Blue and Black or White and Gold? A Neuroscientist Tackles the Viral Dress Phenomenon
This illusion is pretty fascinating. It might actually point the way to a new discovery.
The color constancy effect has been known for a long time, and there are many illusions around that show (to the same viewer) how a colored surface can appear to be one hue or another depending on the circumstances.
There are two things that are surprising about this particular image:
- Unlike many dual-interpretation illusions, this one is really stable. People see it one way or another, and there is very little that can be done to change their perception.
- How people see it is not very affected by viewing circumstances. Two people can look at the same picture in the same light and see something completely different.
This raises two interesting questions: What is it about this particular image? And what does this say about possible differences in people’s visual systems?
Why this image?
There are a few qualities about this particular image that may explain why it is triggering a unique illusion:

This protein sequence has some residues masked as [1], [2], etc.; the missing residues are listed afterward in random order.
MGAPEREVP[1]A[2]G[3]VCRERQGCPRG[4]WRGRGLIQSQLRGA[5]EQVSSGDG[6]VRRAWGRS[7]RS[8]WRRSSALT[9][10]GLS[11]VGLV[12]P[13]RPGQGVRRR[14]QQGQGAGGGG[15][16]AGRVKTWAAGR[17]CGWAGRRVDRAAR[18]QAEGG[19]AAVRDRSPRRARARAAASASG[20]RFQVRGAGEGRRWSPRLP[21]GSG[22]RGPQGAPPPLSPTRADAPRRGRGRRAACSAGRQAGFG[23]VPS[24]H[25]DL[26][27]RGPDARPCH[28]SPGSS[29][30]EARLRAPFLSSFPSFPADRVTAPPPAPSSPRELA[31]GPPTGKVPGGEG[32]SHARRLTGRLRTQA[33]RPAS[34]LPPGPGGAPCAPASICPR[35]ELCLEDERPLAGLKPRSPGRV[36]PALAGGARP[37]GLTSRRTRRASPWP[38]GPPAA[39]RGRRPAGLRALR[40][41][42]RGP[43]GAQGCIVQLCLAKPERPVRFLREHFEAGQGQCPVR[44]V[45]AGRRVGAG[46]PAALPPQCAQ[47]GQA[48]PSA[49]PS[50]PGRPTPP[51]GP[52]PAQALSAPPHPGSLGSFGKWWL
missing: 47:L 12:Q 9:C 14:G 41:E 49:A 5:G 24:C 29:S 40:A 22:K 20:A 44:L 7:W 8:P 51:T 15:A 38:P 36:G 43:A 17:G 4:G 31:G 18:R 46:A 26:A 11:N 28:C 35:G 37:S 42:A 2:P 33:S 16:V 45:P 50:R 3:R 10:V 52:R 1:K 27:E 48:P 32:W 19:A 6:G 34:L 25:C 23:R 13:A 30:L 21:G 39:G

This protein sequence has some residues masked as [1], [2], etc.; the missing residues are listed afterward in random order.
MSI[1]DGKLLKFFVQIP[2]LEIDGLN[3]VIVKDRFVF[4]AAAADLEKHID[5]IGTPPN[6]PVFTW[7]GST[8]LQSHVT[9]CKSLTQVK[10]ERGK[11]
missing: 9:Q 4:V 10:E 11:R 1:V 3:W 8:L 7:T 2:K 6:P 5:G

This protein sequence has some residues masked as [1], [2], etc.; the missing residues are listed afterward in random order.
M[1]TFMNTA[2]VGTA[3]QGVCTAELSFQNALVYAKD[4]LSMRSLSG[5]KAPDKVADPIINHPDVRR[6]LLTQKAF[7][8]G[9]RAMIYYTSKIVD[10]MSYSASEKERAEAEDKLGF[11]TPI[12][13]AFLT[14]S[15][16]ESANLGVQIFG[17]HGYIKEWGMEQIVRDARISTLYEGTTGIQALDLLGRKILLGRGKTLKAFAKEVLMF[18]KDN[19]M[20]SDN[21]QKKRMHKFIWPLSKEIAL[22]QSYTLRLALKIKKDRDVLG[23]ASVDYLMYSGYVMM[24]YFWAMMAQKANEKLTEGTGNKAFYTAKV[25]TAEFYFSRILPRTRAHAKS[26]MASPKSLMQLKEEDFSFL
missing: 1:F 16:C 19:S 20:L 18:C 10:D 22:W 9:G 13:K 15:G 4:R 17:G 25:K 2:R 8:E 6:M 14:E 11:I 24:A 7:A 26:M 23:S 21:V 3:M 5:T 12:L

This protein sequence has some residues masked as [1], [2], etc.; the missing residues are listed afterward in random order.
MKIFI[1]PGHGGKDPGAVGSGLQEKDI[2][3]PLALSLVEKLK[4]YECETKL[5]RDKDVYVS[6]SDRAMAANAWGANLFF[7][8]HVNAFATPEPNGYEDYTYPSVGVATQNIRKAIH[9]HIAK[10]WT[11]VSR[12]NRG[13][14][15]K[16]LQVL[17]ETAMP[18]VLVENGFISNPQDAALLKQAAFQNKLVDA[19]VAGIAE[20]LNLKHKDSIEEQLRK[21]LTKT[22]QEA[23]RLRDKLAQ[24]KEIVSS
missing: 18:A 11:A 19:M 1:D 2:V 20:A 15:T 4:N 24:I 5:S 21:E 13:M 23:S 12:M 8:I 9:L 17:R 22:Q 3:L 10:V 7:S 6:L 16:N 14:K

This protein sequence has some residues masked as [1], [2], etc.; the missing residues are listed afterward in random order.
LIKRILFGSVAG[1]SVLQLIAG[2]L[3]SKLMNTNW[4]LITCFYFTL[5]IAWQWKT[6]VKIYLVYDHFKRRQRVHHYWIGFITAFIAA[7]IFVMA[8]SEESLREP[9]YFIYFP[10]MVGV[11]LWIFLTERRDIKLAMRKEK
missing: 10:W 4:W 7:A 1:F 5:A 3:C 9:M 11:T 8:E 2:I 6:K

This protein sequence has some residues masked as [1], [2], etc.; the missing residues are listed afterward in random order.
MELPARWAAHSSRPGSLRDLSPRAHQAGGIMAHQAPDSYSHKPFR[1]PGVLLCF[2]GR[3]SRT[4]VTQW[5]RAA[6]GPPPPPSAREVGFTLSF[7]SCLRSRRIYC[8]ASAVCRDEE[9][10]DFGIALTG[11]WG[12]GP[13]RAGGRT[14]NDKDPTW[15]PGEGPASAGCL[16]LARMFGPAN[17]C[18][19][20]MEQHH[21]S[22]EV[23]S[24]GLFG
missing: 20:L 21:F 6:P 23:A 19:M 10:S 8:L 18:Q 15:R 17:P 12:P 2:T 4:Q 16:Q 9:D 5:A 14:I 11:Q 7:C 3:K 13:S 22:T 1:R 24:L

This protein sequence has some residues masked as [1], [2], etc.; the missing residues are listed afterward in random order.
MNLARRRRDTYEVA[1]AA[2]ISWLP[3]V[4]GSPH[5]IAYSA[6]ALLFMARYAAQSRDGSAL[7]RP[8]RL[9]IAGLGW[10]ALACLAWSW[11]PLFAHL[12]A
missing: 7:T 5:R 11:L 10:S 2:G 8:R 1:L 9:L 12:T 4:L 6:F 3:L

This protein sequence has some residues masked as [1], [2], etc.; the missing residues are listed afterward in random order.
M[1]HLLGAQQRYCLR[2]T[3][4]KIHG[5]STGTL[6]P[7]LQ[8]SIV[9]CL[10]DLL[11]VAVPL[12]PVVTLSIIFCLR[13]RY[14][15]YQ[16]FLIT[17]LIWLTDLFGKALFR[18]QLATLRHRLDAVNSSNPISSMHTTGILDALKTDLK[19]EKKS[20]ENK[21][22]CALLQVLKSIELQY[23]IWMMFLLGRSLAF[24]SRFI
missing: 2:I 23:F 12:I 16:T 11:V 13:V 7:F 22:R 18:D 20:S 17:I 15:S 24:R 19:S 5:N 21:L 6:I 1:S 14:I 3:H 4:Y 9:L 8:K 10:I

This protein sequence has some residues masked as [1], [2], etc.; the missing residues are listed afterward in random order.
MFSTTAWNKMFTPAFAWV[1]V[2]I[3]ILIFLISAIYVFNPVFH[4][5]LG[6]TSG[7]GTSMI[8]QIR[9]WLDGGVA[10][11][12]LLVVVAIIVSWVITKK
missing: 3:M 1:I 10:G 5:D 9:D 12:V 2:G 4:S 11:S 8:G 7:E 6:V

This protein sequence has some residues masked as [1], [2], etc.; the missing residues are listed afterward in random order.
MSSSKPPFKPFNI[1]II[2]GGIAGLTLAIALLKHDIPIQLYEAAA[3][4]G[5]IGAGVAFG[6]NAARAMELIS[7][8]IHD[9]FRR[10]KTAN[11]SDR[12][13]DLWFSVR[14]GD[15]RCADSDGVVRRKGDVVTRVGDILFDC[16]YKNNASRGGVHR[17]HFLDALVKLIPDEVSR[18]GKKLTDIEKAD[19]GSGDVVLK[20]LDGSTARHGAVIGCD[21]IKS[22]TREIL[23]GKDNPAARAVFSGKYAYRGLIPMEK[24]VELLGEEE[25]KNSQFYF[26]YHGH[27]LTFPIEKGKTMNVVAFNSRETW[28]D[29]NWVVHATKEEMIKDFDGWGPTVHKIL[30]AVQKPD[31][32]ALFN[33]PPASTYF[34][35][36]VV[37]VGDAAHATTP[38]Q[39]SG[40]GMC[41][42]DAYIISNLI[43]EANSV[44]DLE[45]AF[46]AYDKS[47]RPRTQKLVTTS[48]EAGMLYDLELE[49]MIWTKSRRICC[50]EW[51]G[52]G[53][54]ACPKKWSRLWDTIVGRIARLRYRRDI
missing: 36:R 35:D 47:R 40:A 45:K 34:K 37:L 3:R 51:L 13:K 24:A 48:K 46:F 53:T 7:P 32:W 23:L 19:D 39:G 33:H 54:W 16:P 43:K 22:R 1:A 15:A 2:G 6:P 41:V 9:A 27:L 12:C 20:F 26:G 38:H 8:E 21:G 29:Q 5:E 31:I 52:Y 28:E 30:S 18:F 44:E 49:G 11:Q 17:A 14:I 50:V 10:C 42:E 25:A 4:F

- The visual system processes color at the earliest stages in two parallel neural pathways. One is a blue-yellow information channel and the other is red-green (as in red-green colorblindness). This illusion has something going on in the blue-yellow channel, it would appear. The blue-yellow channel is the oldest one, in case that matters.
- The “colors” that are the subject of debate are some of the most ambiguous colors that the brain processes. White, black, and gold are all unusually problematic for the brain for different reasons that all have to do with context. More on that later.
- Unlike a lot of illusions that show colors in the abstract, e.g. colored tiles over other colored tiles, this one shows a concrete, tangible, familiar object: a dress with texture and —> Read More